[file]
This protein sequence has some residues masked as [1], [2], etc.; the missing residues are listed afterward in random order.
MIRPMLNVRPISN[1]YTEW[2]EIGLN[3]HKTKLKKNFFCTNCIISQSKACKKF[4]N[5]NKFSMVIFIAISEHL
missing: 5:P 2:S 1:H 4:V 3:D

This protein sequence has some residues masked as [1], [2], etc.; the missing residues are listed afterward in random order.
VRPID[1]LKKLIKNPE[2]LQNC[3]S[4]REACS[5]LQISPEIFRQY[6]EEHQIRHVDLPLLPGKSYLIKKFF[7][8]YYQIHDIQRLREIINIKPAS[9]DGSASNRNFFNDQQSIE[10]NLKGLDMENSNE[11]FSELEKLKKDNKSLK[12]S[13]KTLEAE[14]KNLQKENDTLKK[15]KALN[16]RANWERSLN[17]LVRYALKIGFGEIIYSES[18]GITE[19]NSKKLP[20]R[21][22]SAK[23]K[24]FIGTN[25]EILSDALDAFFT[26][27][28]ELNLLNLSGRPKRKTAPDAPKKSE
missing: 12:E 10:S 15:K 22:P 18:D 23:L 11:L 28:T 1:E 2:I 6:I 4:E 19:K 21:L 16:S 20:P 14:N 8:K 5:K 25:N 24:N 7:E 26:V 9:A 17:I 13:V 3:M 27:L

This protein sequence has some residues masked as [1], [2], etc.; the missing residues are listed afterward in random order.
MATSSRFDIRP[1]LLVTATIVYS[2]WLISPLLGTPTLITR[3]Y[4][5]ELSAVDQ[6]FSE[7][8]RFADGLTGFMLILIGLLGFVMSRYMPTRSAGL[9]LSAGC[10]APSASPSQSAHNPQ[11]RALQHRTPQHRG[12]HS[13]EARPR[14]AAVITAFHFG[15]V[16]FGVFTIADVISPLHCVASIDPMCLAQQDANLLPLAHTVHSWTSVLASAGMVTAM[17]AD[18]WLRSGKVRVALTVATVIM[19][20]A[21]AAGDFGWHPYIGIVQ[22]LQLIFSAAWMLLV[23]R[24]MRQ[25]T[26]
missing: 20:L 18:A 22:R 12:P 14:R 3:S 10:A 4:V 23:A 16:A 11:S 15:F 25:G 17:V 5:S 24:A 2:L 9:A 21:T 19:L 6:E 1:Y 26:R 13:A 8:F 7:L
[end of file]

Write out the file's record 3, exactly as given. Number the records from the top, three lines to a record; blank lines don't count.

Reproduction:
This protein sequence has some residues masked as [1], [2], etc.; the missing residues are listed afterward in random order.
MATSSRFDIRP[1]LLVTATIVYS[2]WLISPLLGTPTLITR[3]Y[4][5]ELSAVDQ[6]FSE[7][8]RFADGLTGFMLILIGLLGFVMSRYMPTRSAGL[9]LSAGC[10]APSASPSQSAHNPQ[11]RALQHRTPQHRG[12]HS[13]EARPR[14]AAVITAFHFG[15]V[16]FGVFTIADVISPLHCVASIDPMCLAQQDANLLPLAHTVHSWTSVLASAGMVTAM[17]AD[18]WLRSGKVRVALTVATVIM[19][20]A[21]AAGDFGWHPYIGIVQ[22]LQLIFSAAWMLLV[23]R[24]MRQ[25]T[26]
missing: 20:L 18:A 22:R 12:P 14:R 3:S 10:A 4:V 23:A 16:A 11:S 15:F 25:G 17:V 5:S 24:A 2:L 9:A 21:T 19:L 6:E 1:Y 26:R 13:A 8:F 7:L